The opinion of the court was delivered by: Gary S. Austin United States Magistrate Judge
ORDER REGARDING PLAINTIFF CORRAL RODRIGUEZ'S MOTION FOR ISSUE AND EVIDENTIARY SANCTIONS AGAINST THE COUNTY OF STANISLAUS
On May 5, 2010, Plaintiff filed a Motion for Issue and Evidentiary Sanctions Against the County of Stanislaus for its failure to produce traffic counts concerning Claribel Road, the area of the accident giving rise to this litigation. (Doc. 129.) On May 28, 2010, the County of Stanislaus filed its opposition to the motion. (Docs. 134-135.) Thereafter, on June 4, 2010, Plaintiff filed his reply to the opposition. (Doc. 139.)
On June 9, 2010, this Court determined the motion was suitable for decision without oral argument; therefore, the June 11, 2010, hearing was taken off calendar and the matter was taken under submission pursuant to Local Rule 230(g).
Plaintiff moves this Court for an order imposing issue and evidentiary sanctions against Defendant County of Stanislaus for its failure to produce traffic counts as ordered by the Court. More specifically, Plaintiff asks this Court to enter an order finding that: (1) Defendant County of Stanislaus had no basis or justification to install the stop sign in the eastbound lane of Claribel Road; (2) the installation of the stop sign was not reasonable given the circumstances existing at the time of the installation; (3) the installation of the stop sign was not reasonable given the circumstances existing at the time of the accident; and (4) Defendant County of Stanislaus be prohibited from introducing any evidence to the contrary at trial. (Doc. 129 at 1-9.)
Defendant County of Stanislaus opposes the motion, essentially arguing that Plaintiff's motion seeking the order compelling production was improper, that it eventually produced the materials as ordered, that somehow Plaintiff has attempted to "bypass the discovery process," and that the sanction sought by Plaintiff is drastic. (Doc. 134 at 1-3.)
In reply to the opposition, Plaintiff contends that (1) the documents have not been produced, (2) Plaintiff properly sought the discovery through various discovery requests, (3) the Court's discovery order is proper, and (4) Plaintiff will be prejudiced in the absence of this remedy. (Doc. 139 at 1-5.)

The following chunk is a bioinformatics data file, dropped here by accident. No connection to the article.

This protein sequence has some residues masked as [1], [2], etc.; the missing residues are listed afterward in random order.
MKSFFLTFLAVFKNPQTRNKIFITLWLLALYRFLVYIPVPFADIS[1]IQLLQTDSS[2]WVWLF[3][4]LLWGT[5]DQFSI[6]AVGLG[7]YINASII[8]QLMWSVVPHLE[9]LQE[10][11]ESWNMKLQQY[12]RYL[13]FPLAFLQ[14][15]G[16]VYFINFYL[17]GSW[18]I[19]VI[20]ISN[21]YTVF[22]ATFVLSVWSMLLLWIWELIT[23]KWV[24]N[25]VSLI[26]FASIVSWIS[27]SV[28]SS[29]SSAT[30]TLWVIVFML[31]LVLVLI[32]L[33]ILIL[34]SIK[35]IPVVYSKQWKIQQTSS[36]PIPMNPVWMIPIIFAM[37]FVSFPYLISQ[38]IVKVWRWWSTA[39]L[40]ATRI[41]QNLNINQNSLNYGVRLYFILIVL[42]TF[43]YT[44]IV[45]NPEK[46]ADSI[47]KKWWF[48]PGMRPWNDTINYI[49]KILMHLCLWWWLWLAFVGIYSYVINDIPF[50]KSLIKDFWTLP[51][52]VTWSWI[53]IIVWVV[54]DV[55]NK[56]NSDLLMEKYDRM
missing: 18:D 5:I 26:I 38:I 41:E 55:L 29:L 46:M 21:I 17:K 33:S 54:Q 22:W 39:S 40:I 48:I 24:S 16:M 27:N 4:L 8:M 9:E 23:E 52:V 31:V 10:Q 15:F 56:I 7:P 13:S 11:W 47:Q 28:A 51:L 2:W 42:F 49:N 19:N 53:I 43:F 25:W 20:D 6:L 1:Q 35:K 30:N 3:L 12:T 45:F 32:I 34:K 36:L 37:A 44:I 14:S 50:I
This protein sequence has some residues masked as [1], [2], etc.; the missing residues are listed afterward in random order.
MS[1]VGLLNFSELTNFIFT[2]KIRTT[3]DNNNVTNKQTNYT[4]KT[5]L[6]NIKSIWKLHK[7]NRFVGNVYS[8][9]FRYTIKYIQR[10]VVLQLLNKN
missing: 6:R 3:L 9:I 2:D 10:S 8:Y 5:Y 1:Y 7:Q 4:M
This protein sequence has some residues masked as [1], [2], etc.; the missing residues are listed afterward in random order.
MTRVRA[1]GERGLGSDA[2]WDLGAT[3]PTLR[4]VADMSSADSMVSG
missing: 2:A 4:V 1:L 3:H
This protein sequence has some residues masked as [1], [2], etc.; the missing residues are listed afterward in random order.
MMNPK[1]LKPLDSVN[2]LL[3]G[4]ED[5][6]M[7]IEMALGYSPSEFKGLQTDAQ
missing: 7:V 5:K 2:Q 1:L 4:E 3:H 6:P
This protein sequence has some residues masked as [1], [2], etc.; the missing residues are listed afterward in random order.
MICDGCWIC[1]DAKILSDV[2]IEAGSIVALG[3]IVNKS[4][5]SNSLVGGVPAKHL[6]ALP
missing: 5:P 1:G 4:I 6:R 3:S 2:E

Rule 37 of the Federal Rules of Civil Procedure
Plaintiff seeks issue and evidentiary sanctions as provided for in Rule 37(b)(2)(A) of the Federal Rules of Civil Procedure:
For Not Obeying a Discovery Order. If a party or a party's officer, director, or managing agent - or a witness designated under Rule 30(b)(6) or 31(a)(4) - fails to obey an order to provide or permit discovery, including an order under Rule 26(f), 35, or 37(a), the court where the action is pending may issue further just orders. They may include the following:
(i) directing that the matters embraced in the order or other designated facts be taken as established for purposes of the action, as the prevailing party claims;
(ii) prohibiting the disobedient party from supporting or opposing designated claims or defenses, or from introducing designated matters in evidence....
There is no requirement that the failure to respond to an order compelling discovery be willful before sanctions may be imposed. Lew v. Kona Hosp., 754 F.2d 1420, 1426 (9th Cir. 1985). Sanctions are appropriate where a party or someone under the party's control is guilty of failing to produce documents or things as ordered by the court. Wanderer v. Johnston, 910 F.3d 652, 657 (9th Cir. 1990). The court may order the matters at issue or other designated facts to be "established" for purposes of the action. Insurance Corp. of Ireland, Ltd. v. Compagnie des Bauxites de Guinee, 456 U.S. 694, 695, 102 S.Ct. 2099, 2100 (1982). The court may also order that the disobedient party be precluded ...